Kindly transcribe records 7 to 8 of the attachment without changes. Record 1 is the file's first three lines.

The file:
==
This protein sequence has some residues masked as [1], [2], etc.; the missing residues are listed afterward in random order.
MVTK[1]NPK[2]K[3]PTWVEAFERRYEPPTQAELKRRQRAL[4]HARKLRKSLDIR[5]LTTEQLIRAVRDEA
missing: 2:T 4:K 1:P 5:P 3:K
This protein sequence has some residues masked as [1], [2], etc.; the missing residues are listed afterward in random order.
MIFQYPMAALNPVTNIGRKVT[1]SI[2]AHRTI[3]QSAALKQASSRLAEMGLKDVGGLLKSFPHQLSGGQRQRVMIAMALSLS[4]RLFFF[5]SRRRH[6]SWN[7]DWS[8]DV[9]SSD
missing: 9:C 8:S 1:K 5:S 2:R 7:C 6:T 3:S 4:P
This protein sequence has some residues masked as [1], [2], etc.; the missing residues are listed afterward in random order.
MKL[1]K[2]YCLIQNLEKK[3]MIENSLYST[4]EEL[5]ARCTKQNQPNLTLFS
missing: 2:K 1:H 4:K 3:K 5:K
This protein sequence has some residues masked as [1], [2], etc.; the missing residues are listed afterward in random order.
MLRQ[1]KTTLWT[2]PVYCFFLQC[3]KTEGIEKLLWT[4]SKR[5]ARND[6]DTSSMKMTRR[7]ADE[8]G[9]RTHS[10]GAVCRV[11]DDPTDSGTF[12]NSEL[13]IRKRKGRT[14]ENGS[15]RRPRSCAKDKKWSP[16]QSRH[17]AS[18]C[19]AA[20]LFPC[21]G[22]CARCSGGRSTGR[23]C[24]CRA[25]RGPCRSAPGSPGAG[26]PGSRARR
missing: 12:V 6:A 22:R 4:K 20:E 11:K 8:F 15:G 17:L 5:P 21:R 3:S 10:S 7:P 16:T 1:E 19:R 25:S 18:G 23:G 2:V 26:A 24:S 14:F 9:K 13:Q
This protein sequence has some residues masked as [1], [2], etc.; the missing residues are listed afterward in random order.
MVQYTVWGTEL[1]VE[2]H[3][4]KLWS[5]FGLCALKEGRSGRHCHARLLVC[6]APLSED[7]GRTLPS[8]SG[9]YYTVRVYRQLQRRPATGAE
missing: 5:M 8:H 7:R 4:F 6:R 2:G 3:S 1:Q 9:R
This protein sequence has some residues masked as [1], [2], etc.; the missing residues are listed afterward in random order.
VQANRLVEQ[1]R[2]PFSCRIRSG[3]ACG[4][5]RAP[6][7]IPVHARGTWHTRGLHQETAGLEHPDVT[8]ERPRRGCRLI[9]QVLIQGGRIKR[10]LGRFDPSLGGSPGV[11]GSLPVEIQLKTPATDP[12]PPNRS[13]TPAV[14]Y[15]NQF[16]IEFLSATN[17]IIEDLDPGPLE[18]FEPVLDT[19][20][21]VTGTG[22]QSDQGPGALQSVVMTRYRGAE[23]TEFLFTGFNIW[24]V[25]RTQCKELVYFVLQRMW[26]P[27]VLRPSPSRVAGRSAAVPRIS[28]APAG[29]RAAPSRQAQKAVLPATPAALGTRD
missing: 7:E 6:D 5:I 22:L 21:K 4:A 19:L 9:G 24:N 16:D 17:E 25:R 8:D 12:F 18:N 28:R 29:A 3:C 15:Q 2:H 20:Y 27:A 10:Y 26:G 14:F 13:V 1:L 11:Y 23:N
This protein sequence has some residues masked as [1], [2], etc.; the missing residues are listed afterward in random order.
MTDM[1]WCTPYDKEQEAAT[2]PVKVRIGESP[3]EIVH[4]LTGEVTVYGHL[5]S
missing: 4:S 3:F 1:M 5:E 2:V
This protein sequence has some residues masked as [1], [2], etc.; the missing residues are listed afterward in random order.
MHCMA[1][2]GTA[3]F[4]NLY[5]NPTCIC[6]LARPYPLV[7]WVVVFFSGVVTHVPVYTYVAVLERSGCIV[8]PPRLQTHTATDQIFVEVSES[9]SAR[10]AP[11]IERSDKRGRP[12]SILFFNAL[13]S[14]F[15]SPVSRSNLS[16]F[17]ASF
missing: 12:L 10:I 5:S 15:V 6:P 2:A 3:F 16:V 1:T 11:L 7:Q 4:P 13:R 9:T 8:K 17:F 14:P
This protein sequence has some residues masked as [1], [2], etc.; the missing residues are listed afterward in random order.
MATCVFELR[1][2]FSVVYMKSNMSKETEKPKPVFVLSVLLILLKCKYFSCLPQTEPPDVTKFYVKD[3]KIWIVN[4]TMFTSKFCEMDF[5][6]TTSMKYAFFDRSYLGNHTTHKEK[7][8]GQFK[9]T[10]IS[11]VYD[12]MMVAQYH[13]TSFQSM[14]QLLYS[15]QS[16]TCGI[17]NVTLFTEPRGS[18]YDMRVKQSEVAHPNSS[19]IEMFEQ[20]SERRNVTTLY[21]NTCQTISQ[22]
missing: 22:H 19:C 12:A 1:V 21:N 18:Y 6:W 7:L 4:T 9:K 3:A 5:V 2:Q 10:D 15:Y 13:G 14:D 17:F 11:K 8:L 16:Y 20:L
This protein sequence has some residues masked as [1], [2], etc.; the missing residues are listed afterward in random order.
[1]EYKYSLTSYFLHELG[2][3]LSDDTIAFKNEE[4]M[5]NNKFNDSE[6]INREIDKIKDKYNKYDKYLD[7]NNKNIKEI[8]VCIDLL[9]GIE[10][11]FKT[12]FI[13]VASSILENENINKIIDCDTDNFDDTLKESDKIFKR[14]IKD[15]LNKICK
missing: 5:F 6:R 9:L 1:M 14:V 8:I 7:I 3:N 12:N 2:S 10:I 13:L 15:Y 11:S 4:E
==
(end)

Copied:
This protein sequence has some residues masked as [1], [2], etc.; the missing residues are listed afterward in random order.
MTDM[1]WCTPYDKEQEAAT[2]PVKVRIGESP[3]EIVH[4]LTGEVTVYGHL[5]S
missing: 4:S 3:F 1:M 5:E 2:V
This protein sequence has some residues masked as [1], [2], etc.; the missing residues are listed afterward in random order.
MHCMA[1][2]GTA[3]F[4]NLY[5]NPTCIC[6]LARPYPLV[7]WVVVFFSGVVTHVPVYTYVAVLERSGCIV[8]PPRLQTHTATDQIFVEVSES[9]SAR[10]AP[11]IERSDKRGRP[12]SILFFNAL[13]S[14]F[15]SPVSRSNLS[16]F[17]ASF
missing: 12:L 10:I 5:S 15:V 6:P 2:A 3:F 16:V 1:T 11:L 7:Q 4:P 13:R 9:T 8:K 17:F 14:P